Friday, July 25, 2008

Sacred Miracle Cave

SMC was a late 80’s/early 90’s L.A. “supergroup” made up of members of the Lazy Cowgirls and Clawhammer led by singer Betsy Palmer. Betsy has a cool, rockin’, sexy voice and gives a good edge to these heavy/noisy tunes filled with loud guitars.

There are a number of cover songs on this CD, which is not surprising since they weren’t a “real” band, but the opening song, “Salvation”, is a surprise as it came from fellow local band, Crowbar Salvation. Great tune, cool lyrics and that band was fantastic, as well (and incredibly underrecorded), but still unusual to cover a pal’s band.

“I’ll Remain” has a definite Velvet Underground feel, with quiet, finger-picking overlaid with a feedback drenched guitar. The oddly named “Motor Takes To Sink” starts as a pretty, melodic piece before kicking into high gear with guitarist Chris taking over the vocals with his raspy singing complimenting the edge of the tune. This shifts back and forth throughout the song and makes it one of the most interesting of the set as it blasts into a wild, distorted solo.

The band cleverly covers Bill Withers’ excellent song, “Ain’t No Sunshine” and is actually fairly true to the original, other than using electric instead of acoustic guitars and including a crazed lead guitar section.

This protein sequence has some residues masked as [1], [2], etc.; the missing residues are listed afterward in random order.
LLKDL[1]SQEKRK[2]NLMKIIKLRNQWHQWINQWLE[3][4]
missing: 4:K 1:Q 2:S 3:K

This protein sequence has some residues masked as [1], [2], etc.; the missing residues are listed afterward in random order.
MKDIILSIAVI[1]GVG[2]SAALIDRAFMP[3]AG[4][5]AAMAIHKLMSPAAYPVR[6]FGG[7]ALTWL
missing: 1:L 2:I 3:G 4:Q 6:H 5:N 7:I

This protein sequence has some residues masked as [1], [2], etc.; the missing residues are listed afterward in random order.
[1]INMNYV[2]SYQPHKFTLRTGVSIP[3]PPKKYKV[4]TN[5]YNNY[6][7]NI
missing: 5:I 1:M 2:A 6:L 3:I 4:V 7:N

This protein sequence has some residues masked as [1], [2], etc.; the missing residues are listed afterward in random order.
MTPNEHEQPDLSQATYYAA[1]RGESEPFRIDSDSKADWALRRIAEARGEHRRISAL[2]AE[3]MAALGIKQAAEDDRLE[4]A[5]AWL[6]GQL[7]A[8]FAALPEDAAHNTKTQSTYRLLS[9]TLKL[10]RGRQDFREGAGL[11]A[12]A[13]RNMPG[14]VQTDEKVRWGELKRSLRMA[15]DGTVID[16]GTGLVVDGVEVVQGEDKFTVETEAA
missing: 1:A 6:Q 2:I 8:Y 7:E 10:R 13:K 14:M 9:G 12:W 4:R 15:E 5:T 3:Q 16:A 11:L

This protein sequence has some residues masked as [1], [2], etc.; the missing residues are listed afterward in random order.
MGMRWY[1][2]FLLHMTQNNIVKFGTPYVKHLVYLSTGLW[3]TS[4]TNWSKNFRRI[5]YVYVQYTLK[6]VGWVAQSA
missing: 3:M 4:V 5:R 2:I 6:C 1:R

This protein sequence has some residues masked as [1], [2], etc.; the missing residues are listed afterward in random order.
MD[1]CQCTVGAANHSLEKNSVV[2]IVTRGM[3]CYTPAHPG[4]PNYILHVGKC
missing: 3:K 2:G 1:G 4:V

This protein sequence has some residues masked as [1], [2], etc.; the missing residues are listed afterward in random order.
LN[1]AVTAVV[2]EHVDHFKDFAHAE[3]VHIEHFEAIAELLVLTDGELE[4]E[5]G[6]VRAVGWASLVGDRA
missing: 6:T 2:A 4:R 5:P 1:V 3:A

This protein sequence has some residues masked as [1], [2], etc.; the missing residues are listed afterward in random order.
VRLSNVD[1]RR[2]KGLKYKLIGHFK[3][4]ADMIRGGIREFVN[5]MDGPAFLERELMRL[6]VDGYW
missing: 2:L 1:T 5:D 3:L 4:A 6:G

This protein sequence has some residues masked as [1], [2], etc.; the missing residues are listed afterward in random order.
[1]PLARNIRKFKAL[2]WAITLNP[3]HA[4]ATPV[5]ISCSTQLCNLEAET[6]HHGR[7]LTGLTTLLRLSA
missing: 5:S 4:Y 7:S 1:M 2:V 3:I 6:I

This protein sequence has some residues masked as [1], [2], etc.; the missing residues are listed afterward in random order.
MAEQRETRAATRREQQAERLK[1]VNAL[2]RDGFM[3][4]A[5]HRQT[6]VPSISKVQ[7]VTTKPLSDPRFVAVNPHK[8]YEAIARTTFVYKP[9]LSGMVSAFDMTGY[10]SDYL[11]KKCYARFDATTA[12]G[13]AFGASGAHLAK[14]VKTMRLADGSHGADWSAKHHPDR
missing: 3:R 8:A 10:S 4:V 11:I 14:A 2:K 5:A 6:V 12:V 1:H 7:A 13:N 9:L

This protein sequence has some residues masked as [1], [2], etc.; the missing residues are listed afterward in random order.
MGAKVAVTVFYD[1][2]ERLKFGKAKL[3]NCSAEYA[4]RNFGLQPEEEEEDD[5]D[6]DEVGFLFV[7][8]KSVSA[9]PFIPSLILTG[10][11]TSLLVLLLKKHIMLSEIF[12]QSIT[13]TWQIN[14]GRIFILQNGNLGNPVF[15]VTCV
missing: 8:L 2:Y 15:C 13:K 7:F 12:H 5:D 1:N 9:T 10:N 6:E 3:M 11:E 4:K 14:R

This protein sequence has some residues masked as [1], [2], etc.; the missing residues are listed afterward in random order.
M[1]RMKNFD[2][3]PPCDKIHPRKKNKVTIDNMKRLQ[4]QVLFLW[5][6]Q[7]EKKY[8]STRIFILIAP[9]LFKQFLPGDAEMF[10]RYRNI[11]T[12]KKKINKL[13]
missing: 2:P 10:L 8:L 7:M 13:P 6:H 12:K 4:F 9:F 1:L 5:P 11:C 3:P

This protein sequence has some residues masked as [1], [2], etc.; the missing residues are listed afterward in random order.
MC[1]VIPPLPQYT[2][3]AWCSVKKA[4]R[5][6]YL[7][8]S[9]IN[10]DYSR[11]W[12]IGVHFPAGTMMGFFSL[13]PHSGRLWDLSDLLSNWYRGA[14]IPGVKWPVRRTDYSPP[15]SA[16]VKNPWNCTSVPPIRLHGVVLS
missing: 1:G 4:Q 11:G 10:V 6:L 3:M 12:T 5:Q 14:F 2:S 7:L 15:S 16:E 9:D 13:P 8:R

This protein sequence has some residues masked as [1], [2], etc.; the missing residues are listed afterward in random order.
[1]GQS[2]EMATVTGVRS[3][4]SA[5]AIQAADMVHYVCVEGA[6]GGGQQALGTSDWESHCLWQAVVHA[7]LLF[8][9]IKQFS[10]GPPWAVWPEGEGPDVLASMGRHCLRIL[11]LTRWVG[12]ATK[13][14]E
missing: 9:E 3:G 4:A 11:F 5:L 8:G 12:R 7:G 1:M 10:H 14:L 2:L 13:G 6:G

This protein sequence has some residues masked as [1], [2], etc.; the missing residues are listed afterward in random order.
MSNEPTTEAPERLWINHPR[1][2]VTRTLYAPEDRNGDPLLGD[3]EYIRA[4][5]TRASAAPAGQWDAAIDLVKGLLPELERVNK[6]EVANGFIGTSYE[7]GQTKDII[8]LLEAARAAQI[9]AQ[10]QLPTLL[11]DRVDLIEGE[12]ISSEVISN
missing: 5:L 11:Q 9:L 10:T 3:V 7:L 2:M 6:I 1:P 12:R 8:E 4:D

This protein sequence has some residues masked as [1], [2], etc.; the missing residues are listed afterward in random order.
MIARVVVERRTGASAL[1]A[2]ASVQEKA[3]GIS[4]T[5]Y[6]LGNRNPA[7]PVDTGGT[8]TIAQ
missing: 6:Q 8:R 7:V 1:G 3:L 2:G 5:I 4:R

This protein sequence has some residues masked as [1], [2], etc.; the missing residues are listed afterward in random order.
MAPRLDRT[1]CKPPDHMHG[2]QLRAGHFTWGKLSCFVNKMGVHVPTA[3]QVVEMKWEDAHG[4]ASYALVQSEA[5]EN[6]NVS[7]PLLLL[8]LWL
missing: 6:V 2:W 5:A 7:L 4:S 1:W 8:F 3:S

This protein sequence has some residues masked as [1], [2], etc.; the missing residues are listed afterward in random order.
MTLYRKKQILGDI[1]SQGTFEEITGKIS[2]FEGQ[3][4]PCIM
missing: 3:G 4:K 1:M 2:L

Moving into twisted and heavy psychedelia with “The Tub Was White”, the band continues to combine melody with mania. Then there’s a real ballad in “The Ghost of Elizabeth Shaw” before their self-descriptive “Heavy Black Noise”, another duet between Chris and Betsy that has nods to the more avant-garde screech and wail of some of Patti Smith’s early works.

“Cosmic Jimi Link” is cacophonous, dissonant, clamorous and damned beautiful! Gawd, I love crazed guitars fighting it out with each other! SMC creates another lovely tune in “Sister Blue” before it is all washed away in waves of power and distortion. Opening with backwards guitars, “Liquid in Me” is pure psychedelia and probably more Hendrix-y than “Cosmic Jimi Link”.

This all culminates in a libidinous romp through the Troggs’ already sex-drenched “Summertime”. Layers of guitars wash over you as Betsy breathlessly moans the lyrics “it’s oh so good, it’s all so fine”. Pretty freakin’ genius!

I was a huge fan of Chris in Clawhammer (one of the best twin guitar attacks to come out of LA) and of the Cowgirls and with Palmer’s vocals, this is a resounding mix of everyone’s influences that truly works as a fantastic, psyche-noise-guitar masterpiece!